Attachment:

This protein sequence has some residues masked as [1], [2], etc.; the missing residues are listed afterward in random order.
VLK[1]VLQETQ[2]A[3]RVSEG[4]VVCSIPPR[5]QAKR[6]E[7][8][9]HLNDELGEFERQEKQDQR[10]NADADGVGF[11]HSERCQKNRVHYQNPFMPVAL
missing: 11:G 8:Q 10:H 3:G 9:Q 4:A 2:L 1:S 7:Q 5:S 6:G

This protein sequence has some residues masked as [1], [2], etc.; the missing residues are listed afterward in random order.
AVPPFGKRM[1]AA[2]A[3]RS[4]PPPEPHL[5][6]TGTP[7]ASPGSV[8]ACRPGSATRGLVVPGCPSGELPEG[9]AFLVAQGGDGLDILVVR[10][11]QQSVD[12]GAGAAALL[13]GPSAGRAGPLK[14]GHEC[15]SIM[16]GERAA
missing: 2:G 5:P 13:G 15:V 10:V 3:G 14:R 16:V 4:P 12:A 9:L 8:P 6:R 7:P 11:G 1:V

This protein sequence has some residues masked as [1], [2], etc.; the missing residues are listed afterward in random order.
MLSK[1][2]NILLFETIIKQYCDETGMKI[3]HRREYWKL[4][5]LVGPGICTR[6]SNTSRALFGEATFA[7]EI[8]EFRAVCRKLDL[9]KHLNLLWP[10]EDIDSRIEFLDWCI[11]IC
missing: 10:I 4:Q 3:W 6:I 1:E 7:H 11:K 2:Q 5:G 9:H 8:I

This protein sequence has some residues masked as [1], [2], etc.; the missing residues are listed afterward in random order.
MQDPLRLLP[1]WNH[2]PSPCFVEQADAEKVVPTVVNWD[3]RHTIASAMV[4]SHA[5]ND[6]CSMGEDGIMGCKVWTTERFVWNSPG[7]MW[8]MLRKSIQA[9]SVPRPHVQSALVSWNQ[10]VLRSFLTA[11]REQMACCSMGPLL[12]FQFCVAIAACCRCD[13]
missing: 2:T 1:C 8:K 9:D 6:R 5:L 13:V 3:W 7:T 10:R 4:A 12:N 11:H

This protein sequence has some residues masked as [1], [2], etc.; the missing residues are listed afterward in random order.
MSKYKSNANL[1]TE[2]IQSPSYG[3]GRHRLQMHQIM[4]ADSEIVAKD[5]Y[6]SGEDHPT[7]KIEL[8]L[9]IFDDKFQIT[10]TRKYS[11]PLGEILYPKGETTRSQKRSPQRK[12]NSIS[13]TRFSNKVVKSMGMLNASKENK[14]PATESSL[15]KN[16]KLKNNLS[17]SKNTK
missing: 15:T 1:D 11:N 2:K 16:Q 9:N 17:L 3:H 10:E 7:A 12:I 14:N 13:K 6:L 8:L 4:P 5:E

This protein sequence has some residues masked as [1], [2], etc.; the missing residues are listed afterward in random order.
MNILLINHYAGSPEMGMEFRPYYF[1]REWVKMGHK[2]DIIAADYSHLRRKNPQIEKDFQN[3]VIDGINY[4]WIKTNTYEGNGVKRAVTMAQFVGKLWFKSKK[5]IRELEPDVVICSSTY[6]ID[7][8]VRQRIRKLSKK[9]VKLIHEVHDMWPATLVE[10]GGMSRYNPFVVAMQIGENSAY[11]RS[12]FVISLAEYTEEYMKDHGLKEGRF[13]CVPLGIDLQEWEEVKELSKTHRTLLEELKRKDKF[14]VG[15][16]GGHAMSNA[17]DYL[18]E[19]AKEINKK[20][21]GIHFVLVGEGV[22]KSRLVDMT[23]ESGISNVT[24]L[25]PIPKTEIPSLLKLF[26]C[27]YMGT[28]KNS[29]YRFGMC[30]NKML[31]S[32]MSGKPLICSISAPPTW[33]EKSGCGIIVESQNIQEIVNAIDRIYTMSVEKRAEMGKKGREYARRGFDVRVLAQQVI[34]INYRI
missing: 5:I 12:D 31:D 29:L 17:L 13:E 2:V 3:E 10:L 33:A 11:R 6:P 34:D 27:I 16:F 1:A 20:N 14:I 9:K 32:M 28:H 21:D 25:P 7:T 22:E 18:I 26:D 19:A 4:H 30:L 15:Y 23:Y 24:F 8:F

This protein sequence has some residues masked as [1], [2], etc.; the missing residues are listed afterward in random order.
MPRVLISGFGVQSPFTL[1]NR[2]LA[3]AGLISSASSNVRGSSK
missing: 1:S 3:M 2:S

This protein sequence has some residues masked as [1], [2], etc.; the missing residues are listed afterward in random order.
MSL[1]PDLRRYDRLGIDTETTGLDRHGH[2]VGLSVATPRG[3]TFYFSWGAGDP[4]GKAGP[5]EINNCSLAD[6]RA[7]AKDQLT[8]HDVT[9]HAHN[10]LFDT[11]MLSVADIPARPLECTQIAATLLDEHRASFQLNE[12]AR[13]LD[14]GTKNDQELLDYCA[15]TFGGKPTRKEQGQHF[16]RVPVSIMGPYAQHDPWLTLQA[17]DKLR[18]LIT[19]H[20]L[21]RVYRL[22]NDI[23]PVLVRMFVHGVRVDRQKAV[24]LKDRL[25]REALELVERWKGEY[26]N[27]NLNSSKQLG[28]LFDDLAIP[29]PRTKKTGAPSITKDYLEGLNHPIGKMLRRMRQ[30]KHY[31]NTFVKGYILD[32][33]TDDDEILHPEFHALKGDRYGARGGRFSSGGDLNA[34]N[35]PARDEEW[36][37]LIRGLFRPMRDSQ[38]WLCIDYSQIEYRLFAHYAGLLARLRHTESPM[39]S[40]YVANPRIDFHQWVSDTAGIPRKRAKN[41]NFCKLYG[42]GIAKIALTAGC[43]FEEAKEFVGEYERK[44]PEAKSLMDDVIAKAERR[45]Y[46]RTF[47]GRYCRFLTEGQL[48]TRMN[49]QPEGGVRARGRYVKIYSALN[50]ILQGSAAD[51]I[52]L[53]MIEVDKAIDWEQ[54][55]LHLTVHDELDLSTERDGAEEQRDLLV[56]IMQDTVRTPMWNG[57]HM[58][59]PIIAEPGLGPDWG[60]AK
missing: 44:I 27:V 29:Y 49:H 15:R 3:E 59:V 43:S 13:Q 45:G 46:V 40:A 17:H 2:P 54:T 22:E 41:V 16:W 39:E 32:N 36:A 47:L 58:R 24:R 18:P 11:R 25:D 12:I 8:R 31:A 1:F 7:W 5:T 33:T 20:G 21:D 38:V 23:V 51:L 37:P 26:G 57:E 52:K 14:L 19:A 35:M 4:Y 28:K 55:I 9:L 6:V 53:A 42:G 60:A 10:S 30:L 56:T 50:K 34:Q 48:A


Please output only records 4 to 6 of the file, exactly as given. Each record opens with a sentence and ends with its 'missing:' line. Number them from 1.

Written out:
This protein sequence has some residues masked as [1], [2], etc.; the missing residues are listed afterward in random order.
MQDPLRLLP[1]WNH[2]PSPCFVEQADAEKVVPTVVNWD[3]RHTIASAMV[4]SHA[5]ND[6]CSMGEDGIMGCKVWTTERFVWNSPG[7]MW[8]MLRKSIQA[9]SVPRPHVQSALVSWNQ[10]VLRSFLTA[11]REQMACCSMGPLL[12]FQFCVAIAACCRCD[13]
missing: 2:T 1:C 8:K 9:D 6:R 5:L 13:V 3:W 7:T 10:R 4:A 12:N 11:H

This protein sequence has some residues masked as [1], [2], etc.; the missing residues are listed afterward in random order.
MSKYKSNANL[1]TE[2]IQSPSYG[3]GRHRLQMHQIM[4]ADSEIVAKD[5]Y[6]SGEDHPT[7]KIEL[8]L[9]IFDDKFQIT[10]TRKYS[11]PLGEILYPKGETTRSQKRSPQRK[12]NSIS[13]TRFSNKVVKSMGMLNASKENK[14]PATESSL[15]KN[16]KLKNNLS[17]SKNTK
missing: 15:T 1:D 11:N 2:K 16:Q 9:N 17:L 3:H 10:E 7:A 12:I 14:N 13:K 6:L 8:L 4:P 5:E

This protein sequence has some residues masked as [1], [2], etc.; the missing residues are listed afterward in random order.
MNILLINHYAGSPEMGMEFRPYYF[1]REWVKMGHK[2]DIIAADYSHLRRKNPQIEKDFQN[3]VIDGINY[4]WIKTNTYEGNGVKRAVTMAQFVGKLWFKSKK[5]IRELEPDVVICSSTY[6]ID[7][8]VRQRIRKLSKK[9]VKLIHEVHDMWPATLVE[10]GGMSRYNPFVVAMQIGENSAY[11]RS[12]FVISLAEYTEEYMKDHGLKEGRF[13]CVPLGIDLQEWEEVKELSKTHRTLLEELKRKDKF[14]VG[15][16]GGHAMSNA[17]DYL[18]E[19]AKEINKK[20][21]GIHFVLVGEGV[22]KSRLVDMT[23]ESGISNVT[24]L[25]PIPKTEIPSLLKLF[26]C[27]YMGT[28]KNS[29]YRFGMC[30]NKML[31]S[32]MSGKPLICSISAPPTW[33]EKSGCGIIVESQNIQEIVNAIDRIYTMSVEKRAEMGKKGREYARRGFDVRVLAQQVI[34]INYRI
missing: 5:I 12:D 31:D 29:L 17:L 13:E 2:V 3:E 10:L 33:A 11:R 6:P 34:D 27:I 16:F 1:A 20:N 14:I 9:K 32:M 28:H 21:D 25:P 7:T 22:E 18:I 26:D 19:A 4:H 30:L 15:Y 23:Y 24:F 8:F